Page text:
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alanine (ălˈənēnˌ) [key], organic compound, one of the 20 amino acids commonly found in animal proteins. Only the l -stereoisomer participates in the biosynthesis of proteins (see stereochemistry). Its side chain is a nonpolar, hydrophobic methyl group. The low reactivity of the amino acid permits silk, a protein which contains some 30% alanine, to have a simple, elongated structure with few cross-links. This contributes to the desirable features of the fiber-strength, resistance to stretching, and flexibility. Alanine is not essential to the human diet, since it can be synthesized from other cellular metabolites. It was discovered in protein in 1875.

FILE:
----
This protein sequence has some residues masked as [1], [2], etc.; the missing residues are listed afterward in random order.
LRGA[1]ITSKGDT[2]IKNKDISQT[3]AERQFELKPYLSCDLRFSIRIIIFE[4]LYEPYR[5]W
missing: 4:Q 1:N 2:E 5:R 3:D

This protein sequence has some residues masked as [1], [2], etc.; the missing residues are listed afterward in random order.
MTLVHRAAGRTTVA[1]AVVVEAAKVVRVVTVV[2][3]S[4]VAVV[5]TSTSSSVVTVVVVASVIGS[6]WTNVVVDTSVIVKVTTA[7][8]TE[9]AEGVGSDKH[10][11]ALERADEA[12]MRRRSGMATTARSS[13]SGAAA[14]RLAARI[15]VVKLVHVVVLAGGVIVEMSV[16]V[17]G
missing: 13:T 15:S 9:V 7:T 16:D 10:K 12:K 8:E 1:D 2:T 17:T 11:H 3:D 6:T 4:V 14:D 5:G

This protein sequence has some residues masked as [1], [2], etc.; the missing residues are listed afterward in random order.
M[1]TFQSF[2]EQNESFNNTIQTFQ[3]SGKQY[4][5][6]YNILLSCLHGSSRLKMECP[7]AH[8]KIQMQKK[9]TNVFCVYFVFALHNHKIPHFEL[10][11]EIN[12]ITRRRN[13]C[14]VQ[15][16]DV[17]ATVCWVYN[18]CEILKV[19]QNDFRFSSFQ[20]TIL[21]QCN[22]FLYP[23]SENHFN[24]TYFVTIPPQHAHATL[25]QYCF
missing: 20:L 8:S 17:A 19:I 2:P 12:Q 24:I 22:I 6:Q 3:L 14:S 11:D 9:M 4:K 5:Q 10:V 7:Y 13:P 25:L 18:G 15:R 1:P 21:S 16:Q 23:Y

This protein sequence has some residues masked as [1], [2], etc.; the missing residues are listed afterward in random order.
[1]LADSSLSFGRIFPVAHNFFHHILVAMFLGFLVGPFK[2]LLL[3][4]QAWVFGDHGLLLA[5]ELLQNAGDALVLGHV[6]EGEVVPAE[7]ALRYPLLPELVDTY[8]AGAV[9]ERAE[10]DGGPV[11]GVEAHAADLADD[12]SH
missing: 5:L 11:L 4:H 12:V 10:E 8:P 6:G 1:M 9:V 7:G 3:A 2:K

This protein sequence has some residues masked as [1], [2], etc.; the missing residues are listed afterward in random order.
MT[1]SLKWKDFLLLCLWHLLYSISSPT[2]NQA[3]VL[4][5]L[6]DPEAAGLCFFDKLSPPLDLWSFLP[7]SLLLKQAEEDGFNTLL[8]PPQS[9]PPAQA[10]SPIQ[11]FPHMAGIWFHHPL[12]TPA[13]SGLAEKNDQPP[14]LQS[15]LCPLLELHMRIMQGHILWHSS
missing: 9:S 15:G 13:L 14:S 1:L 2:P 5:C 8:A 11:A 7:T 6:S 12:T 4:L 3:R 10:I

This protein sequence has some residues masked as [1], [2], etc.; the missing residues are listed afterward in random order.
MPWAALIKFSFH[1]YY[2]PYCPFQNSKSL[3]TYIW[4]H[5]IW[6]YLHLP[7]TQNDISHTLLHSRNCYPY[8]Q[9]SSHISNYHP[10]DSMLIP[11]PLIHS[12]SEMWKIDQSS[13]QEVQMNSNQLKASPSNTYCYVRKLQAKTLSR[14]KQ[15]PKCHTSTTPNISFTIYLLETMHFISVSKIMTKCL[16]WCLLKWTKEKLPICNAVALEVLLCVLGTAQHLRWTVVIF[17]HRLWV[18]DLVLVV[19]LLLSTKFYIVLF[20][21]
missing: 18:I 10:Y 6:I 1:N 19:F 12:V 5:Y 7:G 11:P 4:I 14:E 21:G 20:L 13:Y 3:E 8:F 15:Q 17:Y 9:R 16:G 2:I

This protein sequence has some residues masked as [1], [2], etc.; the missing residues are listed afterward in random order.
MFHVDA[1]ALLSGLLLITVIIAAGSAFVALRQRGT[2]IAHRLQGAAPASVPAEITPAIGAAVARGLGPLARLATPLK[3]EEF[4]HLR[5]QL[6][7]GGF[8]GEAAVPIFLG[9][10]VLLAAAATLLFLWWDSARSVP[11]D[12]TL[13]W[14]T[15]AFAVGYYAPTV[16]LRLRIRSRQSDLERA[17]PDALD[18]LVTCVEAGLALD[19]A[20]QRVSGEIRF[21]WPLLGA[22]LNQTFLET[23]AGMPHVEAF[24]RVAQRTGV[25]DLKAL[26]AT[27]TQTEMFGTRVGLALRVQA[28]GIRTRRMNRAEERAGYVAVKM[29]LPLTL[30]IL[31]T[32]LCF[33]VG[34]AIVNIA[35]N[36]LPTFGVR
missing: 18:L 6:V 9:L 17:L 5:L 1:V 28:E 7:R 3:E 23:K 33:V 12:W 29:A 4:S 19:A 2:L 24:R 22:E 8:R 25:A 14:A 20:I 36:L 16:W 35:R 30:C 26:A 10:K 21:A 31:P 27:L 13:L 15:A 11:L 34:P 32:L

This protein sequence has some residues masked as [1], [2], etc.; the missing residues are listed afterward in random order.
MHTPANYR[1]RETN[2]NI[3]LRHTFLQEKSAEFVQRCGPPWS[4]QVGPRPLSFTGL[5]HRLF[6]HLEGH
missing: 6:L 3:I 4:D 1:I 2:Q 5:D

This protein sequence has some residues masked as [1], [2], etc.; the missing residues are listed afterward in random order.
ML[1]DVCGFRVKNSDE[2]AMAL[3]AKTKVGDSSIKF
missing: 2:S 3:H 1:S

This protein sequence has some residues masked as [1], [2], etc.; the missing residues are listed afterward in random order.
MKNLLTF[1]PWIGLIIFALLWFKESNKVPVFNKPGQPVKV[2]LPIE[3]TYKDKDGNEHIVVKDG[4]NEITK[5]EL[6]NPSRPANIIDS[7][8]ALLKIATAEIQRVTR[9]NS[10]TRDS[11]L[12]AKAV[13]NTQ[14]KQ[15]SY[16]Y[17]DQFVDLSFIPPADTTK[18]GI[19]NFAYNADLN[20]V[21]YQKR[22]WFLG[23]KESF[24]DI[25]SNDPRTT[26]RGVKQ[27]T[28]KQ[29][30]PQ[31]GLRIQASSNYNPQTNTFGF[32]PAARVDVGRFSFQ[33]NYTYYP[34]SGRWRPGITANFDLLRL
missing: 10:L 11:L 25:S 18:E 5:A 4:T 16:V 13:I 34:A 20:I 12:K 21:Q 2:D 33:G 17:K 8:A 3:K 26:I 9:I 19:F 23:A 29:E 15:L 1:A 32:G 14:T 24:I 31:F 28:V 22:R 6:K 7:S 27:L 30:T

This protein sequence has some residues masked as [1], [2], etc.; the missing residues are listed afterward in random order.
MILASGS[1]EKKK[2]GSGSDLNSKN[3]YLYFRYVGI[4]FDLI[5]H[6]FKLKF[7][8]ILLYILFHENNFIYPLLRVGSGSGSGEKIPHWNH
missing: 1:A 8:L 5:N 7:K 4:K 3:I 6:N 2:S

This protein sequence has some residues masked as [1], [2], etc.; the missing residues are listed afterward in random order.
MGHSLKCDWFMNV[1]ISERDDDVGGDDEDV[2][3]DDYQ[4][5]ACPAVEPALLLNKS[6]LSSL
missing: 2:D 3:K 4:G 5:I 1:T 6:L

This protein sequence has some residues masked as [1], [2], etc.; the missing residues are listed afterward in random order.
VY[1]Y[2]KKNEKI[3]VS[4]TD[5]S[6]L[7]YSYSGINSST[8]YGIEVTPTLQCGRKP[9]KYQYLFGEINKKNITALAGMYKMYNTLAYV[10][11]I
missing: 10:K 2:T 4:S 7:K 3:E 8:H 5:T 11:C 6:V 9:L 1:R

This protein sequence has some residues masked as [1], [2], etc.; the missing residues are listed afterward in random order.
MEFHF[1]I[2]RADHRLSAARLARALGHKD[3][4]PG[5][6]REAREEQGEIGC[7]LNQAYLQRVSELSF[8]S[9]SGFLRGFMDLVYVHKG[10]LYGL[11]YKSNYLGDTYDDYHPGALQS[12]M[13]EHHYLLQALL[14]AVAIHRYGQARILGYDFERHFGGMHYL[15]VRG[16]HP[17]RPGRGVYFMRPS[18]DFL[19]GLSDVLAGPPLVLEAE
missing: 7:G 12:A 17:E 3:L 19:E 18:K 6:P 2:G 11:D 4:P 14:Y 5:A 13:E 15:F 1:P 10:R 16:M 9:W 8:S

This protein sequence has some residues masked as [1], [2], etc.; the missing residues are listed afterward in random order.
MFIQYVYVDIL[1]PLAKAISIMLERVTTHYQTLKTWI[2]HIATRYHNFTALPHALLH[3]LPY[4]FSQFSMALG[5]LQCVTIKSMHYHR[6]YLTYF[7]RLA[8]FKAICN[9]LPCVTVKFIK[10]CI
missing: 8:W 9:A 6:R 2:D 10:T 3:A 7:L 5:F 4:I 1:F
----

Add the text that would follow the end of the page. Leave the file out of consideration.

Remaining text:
The Columbia Electronic Encyclopedia, 6th ed. Copyright © 2012, Columbia University Press. All rights reserved.

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